Keith & Julie Tippett – Live At The Purcell Room


In the initial stages of this set, recorded in 2008 at London’s Purcell Room, Keith Tippett lets superb clusters and low notes gradually materialize to sustain an almost unbearable intensity. His lifetime companion enters the scene quite soon, an atmosphere of equally concentrated lyrical tension that — strangely enough — brings Patti Waters to mind. When the singer erupts in her legendary wobbly invocations, successively circling around the husband’s compelling whirlwinds and clattering patterns with measured eloquence, we realize that we’re in for a mouth-watering act. “Couple In Spirit” is a wonderful name to indicate the level of immediate understanding, reciprocal love and utter symbiosis developed over the course of a career ruled by the immortal principle “may music never just become another way of making money”.

There’s a little bit of everything (including two poems) in a performance which, despite the technical prowess that might be detected, can unquestionably be labeled as “restrained”. The Tippetts have by now reached a point in which the improvisational synergies are completely regulated by their discerning sensibility, not an ounce of surplus released. When Julie’s atonal bopping and all-embracing stretches move sinuously within the spires of Keith’s ever-rational velocity, inventive shapes and former reminiscences interconnect. There seems to be mental planning behind what is instead a spontaneous exposure of the self; the necessity of artistic expression is delivered from contingent irrelevance. In some instances, the influence of diverse styles is reflected; in others, you just sit down and listen in awe. When a carillon diffuses The Godfather‘s theme as the prelude to a fiery climax, everything clicks.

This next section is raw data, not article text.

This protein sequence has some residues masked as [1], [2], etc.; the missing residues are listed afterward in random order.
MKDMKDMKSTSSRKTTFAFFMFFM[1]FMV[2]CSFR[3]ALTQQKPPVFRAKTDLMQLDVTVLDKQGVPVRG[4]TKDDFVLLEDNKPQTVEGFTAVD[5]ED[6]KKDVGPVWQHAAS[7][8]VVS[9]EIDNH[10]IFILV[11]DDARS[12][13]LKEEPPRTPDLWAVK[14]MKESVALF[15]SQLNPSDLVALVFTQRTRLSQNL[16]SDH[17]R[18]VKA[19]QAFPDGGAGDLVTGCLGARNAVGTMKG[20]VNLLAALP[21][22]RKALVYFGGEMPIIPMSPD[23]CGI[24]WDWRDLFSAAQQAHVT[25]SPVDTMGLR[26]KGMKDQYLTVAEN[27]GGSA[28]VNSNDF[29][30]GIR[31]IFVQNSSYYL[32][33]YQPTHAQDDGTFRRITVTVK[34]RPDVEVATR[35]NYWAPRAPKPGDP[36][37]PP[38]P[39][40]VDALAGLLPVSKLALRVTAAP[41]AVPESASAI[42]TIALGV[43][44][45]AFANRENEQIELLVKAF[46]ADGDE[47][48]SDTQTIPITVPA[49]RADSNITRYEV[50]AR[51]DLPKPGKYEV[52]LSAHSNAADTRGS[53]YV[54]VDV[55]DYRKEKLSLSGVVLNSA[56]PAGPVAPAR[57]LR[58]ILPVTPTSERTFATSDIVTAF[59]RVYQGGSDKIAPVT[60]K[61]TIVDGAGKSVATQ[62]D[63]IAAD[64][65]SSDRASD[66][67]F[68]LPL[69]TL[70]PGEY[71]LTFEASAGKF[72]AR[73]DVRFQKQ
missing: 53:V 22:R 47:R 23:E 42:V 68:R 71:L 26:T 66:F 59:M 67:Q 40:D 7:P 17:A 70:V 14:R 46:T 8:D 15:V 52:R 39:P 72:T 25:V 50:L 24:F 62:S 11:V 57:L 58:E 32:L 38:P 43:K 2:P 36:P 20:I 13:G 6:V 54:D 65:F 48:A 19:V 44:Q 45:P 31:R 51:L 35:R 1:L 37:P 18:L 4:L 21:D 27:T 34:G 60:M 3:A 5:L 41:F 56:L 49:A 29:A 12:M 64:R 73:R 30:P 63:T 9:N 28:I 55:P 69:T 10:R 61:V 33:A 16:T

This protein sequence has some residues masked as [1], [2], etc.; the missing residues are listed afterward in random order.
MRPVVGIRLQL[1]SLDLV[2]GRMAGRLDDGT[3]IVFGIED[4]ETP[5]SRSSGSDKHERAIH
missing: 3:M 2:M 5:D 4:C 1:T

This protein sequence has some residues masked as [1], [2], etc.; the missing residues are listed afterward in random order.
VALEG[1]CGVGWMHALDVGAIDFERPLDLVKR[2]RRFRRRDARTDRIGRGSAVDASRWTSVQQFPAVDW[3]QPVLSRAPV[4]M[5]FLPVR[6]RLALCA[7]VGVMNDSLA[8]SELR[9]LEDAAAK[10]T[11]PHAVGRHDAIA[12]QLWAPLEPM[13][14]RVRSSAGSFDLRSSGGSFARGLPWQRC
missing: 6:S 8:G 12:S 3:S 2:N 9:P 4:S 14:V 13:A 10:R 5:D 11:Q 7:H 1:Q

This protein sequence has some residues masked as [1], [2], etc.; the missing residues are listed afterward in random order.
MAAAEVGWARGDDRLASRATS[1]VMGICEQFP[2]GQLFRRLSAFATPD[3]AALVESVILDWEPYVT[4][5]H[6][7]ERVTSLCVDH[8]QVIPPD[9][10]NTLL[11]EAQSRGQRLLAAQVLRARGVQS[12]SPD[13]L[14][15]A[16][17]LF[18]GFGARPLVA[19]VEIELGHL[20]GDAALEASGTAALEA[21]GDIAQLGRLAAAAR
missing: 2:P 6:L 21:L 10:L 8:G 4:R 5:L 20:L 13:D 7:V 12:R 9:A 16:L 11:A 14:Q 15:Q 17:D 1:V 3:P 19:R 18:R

Even the less ardent appraisers of Julie Tippett’s art — which include yours truly — are not going to deny that this CD contains one of her finest exhibitions. Keith is the usual impeccable master, alternating fire and geometry in spectacular fashion. A strong temptation arises to identifying this record as the best in the duo’s discography: an uncontaminated musicality where fervor, intelligent moderation, ceremonial percussiveness and barely broken silences live together without contrasts.




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